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Infection. 1996 Jan-Feb;24(1):9-16.

Kill kinetics of Borrelia burgdorferi and bacterial findings in relation to the treatment of Lyme borreliosis.

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Max v. Pettenkofer Institut, Ludwig-Maximilians-Universit√§t M√ľnchen, Germany.

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  • Infection 1996 Mar-Apr;24(2):169.


For a better understanding of the persistence of Borrelia burgdorferi sensu lato (s.l.) after antibiotic therapy the kinetics of killing B. burgdorferi s.l. under amoxicillin, doxycycline, cefotaxime, ceftriaxone, azithromycin and penicillin G were determined. The killing effect was investigated in MKP medium and human serum during a 72 h exposure to antibiotics. Twenty clinical isolates were used, including ten strains of Borrelia afzelii and ten strains of Borrelia garinii. The results show that the kinetics of killing borreliae differ from antibiotic to antibiotic. The killing rate of a given antibiotic is less dependent on the concentration of the antibiotic than on the reaction time. Furthermore, the data show that the strains of B. afzelii and B. garinii have a different reaction to antibiotics used in the treatment of Lyme borreliosis and that different reactions to given antibiotics also exist within one species. The B. garinii strains appear to be more sensitive to antibiotics used in therapy. Furthermore, the persistence of B. burgdorferi s.l. and clinical recurrences in patients despite seemingly adequate antibiotic treatment is described. The patients had clinical disease with or without diagnostic antibody titers to B. burgdorferi.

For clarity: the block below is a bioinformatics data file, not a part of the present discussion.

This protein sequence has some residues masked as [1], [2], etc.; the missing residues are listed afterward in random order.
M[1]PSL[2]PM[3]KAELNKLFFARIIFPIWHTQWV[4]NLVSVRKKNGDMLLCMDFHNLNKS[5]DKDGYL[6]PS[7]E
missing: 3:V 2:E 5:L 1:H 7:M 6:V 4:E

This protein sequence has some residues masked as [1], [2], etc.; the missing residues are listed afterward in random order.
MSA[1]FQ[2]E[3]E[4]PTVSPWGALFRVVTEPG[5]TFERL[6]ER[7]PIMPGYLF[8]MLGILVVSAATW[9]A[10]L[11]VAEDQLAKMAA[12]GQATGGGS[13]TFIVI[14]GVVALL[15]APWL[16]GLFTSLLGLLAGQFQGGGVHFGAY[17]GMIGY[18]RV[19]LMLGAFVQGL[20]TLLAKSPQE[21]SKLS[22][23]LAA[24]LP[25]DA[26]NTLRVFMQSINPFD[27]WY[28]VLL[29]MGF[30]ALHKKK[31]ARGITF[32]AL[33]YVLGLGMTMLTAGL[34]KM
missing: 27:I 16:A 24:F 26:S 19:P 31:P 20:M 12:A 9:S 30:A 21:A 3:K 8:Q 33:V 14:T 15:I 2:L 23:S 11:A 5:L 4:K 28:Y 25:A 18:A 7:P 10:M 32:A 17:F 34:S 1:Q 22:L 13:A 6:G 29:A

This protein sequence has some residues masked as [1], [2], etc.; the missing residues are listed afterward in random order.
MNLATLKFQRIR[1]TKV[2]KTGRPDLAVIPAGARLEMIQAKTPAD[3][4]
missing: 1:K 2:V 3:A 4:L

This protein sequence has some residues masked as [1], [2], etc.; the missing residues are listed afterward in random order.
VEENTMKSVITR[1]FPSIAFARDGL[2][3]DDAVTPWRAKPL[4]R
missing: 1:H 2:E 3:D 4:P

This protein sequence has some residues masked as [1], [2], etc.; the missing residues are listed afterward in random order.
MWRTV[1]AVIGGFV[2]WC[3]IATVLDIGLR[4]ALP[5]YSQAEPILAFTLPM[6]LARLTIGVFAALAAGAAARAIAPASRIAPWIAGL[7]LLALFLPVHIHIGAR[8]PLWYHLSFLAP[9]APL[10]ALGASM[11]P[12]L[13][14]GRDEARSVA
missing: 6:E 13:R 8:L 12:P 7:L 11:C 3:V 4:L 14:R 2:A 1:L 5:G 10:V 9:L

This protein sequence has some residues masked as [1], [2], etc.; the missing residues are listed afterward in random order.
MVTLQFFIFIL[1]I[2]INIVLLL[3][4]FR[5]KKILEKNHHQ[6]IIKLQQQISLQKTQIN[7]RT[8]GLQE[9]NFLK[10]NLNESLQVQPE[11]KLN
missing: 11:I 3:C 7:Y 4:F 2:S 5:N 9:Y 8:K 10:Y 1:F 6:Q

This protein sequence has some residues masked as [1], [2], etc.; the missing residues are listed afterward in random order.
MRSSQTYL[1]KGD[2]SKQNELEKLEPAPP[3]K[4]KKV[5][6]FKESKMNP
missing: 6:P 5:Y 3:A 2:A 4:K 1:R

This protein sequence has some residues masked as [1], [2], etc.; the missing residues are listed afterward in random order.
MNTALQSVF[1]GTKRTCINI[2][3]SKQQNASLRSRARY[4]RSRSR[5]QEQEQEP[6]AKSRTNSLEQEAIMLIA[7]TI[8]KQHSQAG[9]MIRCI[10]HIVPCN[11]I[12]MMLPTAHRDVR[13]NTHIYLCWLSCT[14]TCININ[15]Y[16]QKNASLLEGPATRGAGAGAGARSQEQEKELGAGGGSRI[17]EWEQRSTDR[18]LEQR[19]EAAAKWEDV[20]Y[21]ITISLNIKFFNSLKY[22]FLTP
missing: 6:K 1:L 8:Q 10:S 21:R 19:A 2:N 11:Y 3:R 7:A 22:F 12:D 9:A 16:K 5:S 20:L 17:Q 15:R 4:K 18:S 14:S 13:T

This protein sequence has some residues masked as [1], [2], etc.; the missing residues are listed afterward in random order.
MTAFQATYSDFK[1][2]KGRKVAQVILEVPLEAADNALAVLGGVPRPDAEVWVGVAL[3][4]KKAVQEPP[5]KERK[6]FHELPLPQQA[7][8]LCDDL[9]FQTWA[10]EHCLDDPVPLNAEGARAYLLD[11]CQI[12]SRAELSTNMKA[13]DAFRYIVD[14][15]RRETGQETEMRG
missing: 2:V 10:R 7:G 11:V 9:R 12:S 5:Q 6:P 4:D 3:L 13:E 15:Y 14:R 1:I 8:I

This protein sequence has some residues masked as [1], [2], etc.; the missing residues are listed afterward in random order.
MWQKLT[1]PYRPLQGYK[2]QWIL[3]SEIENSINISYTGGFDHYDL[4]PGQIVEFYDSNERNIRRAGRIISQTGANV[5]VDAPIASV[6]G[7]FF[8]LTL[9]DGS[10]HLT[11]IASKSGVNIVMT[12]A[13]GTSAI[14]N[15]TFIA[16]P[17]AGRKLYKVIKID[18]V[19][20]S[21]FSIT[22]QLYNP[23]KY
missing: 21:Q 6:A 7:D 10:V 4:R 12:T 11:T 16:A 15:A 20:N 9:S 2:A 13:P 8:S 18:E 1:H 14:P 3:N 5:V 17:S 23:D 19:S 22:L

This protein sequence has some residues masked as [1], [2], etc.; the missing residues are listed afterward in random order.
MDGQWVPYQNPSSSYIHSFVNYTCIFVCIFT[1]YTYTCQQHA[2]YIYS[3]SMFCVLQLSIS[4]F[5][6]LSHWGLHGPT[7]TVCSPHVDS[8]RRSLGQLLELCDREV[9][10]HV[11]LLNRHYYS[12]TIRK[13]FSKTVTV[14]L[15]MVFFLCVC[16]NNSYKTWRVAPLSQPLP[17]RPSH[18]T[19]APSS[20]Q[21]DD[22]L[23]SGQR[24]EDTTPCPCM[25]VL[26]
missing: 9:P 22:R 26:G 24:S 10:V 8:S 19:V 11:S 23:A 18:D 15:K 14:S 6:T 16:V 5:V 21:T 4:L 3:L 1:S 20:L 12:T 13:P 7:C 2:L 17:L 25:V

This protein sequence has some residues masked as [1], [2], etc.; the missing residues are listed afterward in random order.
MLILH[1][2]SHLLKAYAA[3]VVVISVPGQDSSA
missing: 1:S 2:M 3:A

[Indexed for MEDLINE]

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